WASHINGTON—There is a current worldwide natural rubber supply shortfall of about 700,000 metric tons, according to recent reports from the Association of Natural Rubber Producing Countries.
Despite that shortfall, NR pricing has declined since the beginning of 2017, ANRPC data show.
Standard Malaysian Rubber 20, or Malaysian tire-grade rubber, began the year Jan. 3 at 205.9 U.S. cents per kilogram, and enjoyed an increase to 242.95 cents by Jan. 31, according to the association. Prices sank slowly through the spring to 138.1 cents on June 23 before edging up to 161.7 cents July 20.
By July 27, SMR 20 slipped again, to 152.6 cents per kilo. Other grades of rubber tracked by the ANRPC and its members showed similar patterns in the first seven months of 2017.
"NR Markets Close Out the Month Marginally Higher" was the headline for rubber trading firm RCMA Group's July 31 newsletter. NR prices struggled to recover from a slump on Chinese commodity markets the previous week, the RCMA newsletter said.
The world NR supply shortfall stood at 688,000 metric tons by June 2017, according to the ANRPC. However, the association said the shortfall would narrow to 466,000 tons by September and 103,000 tons by December.
Any number of factors contributed to the anomalous supply-demand situation, according to the ANRPC. Bad weather in Thailand early in 2017; speculation in Asian commodity markets, especially Tokyo and Shanghai; and the strength of the U.S. dollar against Asian currencies all played a part.
The biggest factors, however, were low prices for raw materials, especially oil, and the reluctance of small NR farmers in Southeast Asia to tap or replant trees in a time of rock-bottom prices.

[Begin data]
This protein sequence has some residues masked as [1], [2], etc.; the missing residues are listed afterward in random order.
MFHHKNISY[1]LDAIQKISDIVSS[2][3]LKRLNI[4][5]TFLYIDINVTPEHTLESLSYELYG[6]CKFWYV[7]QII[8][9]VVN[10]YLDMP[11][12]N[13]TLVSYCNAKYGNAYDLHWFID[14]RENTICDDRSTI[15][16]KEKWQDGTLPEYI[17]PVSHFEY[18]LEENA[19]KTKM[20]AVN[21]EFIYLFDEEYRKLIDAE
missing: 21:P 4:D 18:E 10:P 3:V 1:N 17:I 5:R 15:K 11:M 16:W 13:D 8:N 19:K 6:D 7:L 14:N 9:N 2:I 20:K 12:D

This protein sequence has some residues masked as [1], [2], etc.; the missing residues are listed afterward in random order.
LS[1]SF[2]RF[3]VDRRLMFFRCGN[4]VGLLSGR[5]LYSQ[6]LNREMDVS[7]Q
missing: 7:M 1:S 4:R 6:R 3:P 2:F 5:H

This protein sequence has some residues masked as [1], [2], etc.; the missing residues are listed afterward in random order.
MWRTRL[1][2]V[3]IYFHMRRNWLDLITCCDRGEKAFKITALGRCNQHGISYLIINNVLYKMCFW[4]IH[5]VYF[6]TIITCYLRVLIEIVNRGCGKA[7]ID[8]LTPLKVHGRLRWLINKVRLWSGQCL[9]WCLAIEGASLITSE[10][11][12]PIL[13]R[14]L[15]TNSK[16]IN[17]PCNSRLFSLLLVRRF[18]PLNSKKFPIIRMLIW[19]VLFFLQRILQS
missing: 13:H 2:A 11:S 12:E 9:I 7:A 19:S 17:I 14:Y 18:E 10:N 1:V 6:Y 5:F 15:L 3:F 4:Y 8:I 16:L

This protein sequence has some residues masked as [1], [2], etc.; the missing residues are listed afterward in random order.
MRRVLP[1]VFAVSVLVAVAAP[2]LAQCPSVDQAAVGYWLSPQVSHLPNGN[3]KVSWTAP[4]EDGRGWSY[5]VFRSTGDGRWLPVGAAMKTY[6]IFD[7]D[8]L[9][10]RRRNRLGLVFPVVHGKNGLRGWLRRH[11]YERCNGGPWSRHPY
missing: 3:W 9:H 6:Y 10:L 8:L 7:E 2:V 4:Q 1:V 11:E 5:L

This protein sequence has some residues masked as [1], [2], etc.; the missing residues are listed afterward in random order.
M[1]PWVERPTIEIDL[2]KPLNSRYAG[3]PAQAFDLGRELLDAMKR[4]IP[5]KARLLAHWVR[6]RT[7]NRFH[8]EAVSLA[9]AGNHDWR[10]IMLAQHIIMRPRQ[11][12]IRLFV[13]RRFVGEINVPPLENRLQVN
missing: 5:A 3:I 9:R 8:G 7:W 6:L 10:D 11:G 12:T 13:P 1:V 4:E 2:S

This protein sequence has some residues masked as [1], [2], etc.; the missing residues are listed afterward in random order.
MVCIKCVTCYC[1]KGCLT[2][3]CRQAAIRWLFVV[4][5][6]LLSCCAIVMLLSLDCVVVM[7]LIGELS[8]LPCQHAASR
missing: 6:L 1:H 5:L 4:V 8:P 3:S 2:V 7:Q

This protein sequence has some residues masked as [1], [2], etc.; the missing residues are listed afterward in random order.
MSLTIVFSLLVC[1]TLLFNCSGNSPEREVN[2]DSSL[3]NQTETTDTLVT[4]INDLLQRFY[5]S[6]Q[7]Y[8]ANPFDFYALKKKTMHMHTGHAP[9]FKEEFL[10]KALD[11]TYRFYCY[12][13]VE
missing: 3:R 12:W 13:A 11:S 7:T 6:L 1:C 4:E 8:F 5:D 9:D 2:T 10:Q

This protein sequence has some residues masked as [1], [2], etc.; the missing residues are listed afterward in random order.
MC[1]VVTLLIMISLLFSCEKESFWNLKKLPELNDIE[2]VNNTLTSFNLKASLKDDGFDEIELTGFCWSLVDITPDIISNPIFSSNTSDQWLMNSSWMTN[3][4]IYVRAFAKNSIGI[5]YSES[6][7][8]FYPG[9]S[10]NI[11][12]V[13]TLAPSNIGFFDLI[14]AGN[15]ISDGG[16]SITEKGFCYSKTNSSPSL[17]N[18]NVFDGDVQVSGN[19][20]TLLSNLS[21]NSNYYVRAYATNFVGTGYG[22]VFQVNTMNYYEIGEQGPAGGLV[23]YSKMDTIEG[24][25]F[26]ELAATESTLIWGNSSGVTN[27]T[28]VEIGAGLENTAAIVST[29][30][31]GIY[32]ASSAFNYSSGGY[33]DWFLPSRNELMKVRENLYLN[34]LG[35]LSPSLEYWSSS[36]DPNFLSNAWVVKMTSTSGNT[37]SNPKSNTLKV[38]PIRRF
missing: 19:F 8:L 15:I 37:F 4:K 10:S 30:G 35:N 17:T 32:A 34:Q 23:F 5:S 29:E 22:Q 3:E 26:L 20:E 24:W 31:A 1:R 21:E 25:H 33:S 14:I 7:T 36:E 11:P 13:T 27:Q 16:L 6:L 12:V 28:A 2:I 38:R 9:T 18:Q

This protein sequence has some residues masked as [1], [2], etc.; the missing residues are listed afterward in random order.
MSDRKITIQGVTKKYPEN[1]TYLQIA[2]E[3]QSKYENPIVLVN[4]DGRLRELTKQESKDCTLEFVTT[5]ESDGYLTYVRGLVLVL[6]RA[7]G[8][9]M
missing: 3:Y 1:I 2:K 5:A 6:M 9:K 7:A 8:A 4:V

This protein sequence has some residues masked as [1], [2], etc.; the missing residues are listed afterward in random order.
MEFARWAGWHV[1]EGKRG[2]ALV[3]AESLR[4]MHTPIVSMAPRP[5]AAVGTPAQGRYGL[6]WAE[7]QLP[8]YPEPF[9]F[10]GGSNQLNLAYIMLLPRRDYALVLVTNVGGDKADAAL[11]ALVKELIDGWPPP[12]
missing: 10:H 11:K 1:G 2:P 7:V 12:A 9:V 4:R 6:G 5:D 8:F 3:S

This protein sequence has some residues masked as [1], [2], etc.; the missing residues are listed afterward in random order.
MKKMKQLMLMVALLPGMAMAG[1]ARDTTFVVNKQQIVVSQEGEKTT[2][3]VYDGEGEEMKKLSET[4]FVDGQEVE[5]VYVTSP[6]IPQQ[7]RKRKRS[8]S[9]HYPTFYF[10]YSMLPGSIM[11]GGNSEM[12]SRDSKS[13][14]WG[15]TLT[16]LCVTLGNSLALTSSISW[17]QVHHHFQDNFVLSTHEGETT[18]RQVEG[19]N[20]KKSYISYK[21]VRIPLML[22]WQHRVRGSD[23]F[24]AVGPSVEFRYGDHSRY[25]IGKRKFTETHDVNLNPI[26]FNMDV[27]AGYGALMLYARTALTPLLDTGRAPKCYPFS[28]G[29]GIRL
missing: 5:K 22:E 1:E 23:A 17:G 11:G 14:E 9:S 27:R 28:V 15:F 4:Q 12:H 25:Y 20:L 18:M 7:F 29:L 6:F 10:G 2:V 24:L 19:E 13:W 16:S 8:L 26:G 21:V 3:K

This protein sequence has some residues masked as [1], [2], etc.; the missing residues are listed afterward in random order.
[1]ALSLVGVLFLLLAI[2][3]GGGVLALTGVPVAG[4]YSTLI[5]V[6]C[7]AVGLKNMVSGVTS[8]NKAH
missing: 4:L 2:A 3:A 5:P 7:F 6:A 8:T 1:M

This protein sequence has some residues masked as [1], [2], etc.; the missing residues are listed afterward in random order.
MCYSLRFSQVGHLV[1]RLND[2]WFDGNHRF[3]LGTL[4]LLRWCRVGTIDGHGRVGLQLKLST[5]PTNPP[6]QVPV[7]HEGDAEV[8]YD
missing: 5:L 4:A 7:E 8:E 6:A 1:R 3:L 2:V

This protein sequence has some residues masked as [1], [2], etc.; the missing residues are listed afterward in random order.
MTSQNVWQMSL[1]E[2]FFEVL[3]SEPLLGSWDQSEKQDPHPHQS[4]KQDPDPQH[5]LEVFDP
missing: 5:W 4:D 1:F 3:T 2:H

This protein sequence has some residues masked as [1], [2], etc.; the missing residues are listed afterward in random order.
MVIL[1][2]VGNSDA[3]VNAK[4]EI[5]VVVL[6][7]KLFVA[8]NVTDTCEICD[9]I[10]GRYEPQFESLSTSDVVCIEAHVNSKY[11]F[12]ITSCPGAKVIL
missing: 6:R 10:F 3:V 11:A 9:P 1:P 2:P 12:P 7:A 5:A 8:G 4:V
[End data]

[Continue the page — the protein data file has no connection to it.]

All of these make the supply and pricing picture unclear at best through the end of 2017, according to ANRPC Secretary General Nguyen Ngoc Bich.
Three factors in particular are likely to continue to the end of the year, according to Nguyen.
"Firstly, there will be more tapped areas to be discarded or abandoned," he said. "Secondly, the opening for tapping of young trees in some areas will be further postponed.
"Thirdly, the low productivity of rubber trees in the non-traditional areas will not be changed substantially."
Because of low prices, some NR farmers are expected to reduce harvesting and delay resumption of tapping of wintered trees, the ANRPC said in the June 2017 issue of its monthly publication, Natural Rubber Trends & Statistics.
In addition, the members of the International Tripartite Council (IRCo)—Thailand, Indonesia and Malaysia—announced plans in July to adopt "export restriction measures" to try to stabilize NR prices. The leadership of IRCo did not respond to requests for comment.
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